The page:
Ultra budget quad build.


Some guy in the desert
I'm cheap. Really really cheap. I kind of chuckle when I hear Josh or Chad say they're cheap because compared to me they're almost spendthrifts. But I'm also stupid cheap to the point I'll do things that cost more because I did them so cheap. I try to learn from my mistakes though and like to help others keep from repeating my mistakes. So I try to share a lot as a way to help others be cheap without making the mistakes I make.

Just as a taste of my cheapness...my first article on FT was about making a replacement button to fix my $20 battery charger: http://flitetest.com/articles/charger-button-repair

What I left out of that article is I also fixed a missing rubber foot on it with just a drop of hot glue :D

Growing up I always dreamed of flying RC planes. I built a number of balsa and tissue planes but couldn't afford RC gear so I was stuck with rubber power...and none of them got more than a half dozen or so flights because I got tired of spending more time repairing them than "flying" them. Then a few years ago I found out just how affordable the hobby had gotten and picked myself up a micro heli. I had fun with it but quickly learned that my house was too small to have much fun flying in and it was rare for me to find a day with light enough winds I could fly it outside. Thankfully just as I started to loose interest due to that I found Flite Test about the same time they first released their swappable nutball plan. Since then I've been having a blast building and flying cheap foam planes.

But I've really wanted a quad. Before I built my first foamie, before I bought that first heli...I wanted a quad. I did pick up a Syma X1 last year for about $50 and had a lot of fun with it - but it's just too small and too limited. I really want a "real" quad with a controller I can hack and parts I can easily and cheaply replace when they break. I just couldn't justify more than $100 in my budget and couldn't find a way to make one happen for that little. Now a few years later I have more parts on hand, more experience, and I think I can finally pull it off.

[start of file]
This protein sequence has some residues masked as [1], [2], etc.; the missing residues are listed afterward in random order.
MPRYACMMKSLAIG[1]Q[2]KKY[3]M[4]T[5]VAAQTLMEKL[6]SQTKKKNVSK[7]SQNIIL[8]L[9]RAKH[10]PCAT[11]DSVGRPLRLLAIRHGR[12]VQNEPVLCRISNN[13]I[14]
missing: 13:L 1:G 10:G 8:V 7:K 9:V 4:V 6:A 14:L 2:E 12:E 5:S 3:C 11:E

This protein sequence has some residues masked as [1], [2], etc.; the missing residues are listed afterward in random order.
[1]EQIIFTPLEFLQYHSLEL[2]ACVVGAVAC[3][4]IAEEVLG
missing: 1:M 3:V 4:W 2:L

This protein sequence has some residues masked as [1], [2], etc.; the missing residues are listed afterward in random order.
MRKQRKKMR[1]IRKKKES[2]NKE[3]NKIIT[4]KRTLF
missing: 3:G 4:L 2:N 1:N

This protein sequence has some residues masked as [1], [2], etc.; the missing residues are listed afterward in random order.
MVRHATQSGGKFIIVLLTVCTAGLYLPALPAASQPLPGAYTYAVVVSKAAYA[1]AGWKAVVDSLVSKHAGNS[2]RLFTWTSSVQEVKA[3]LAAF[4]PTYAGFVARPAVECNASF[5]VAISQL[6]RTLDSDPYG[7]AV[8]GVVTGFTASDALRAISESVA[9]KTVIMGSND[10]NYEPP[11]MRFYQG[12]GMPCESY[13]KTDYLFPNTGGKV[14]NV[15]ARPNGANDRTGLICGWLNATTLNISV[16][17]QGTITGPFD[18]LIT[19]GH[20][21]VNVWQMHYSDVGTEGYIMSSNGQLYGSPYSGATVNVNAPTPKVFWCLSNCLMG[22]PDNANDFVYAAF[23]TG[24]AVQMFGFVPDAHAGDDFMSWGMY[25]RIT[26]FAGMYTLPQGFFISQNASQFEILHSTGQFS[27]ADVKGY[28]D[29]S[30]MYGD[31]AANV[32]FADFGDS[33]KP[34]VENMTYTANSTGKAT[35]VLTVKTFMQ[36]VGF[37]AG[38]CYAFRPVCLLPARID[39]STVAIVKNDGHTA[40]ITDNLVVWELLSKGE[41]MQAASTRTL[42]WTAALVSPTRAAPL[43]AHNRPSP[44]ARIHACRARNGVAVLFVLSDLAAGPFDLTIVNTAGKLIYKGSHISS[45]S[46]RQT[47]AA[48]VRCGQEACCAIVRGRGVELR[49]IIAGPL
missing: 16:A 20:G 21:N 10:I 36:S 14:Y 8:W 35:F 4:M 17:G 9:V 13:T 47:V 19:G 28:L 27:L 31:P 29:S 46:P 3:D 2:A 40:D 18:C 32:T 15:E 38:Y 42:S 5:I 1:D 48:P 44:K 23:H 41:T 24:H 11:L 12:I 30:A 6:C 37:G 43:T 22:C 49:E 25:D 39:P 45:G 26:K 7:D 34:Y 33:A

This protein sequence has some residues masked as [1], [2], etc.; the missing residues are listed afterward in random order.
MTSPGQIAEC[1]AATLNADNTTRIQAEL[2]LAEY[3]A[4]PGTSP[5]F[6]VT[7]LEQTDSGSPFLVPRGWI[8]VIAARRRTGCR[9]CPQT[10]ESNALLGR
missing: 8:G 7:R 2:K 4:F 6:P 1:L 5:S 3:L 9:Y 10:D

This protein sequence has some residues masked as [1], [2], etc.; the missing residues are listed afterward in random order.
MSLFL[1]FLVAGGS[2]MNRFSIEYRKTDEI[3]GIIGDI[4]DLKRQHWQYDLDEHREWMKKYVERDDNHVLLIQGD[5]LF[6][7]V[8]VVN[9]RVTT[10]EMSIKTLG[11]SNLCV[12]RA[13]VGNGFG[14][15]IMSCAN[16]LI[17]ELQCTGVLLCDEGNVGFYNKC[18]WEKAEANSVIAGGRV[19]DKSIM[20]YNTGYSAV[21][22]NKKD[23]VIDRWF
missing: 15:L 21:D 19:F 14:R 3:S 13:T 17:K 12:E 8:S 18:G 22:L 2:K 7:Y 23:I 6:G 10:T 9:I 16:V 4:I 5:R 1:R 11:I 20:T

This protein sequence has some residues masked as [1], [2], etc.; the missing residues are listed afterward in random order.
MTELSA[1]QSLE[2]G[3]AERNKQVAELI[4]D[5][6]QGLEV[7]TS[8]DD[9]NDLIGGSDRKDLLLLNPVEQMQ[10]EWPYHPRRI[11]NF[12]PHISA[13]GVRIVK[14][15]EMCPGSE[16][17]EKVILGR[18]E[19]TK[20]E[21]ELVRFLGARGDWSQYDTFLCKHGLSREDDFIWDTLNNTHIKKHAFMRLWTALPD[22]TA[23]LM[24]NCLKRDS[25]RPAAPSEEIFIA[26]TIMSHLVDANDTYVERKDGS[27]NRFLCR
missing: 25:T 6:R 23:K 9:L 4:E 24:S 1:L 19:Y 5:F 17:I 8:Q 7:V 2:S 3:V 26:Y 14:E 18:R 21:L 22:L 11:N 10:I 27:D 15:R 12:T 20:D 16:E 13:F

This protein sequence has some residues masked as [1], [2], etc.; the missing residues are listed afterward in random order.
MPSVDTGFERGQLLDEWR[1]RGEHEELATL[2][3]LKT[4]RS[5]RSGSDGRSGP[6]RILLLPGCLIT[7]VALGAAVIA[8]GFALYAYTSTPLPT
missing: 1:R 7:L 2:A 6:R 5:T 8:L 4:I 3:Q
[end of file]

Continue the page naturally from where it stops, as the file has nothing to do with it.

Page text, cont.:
I should be working on it right now...but I feel like sharing more than building at this moment and I feel bad about hijacking a number of other threads talking about my in-progress project.

If I'm done I plan on writing up an article for the main site whether I'm successful or not. But for now I figured I should start this thread to share my progress and give others a chance to give me any advice (not that I'm likely to follow it even if I do appreciate it!)

I started the week before Halloween. After a stressful Saturday I did some browsing on Hobby King and started building an order. I had missed out on my second chance at grabbing a KK2.0 board that week when they were already back ordered again by the time I saw the e-mail announcing they were available. So I started reading up on the MultiWii. I had never had much interest in the MW since I hadn't heard much about it and the idea of taking parts from Wii controllers just seemed like it would cost more and give worse results than just buying a KK board. But as I read up on the MW I quickly learned that most of the MW boards have advanced to better sensors and don't actually use Wii parts anymore. But I also learned that the whole thing is based off Arduino and I just happened to have an unused Arduino Mega sitting within reach on my desk and a couple of wii controllers that haven't been used in months and I started thinking.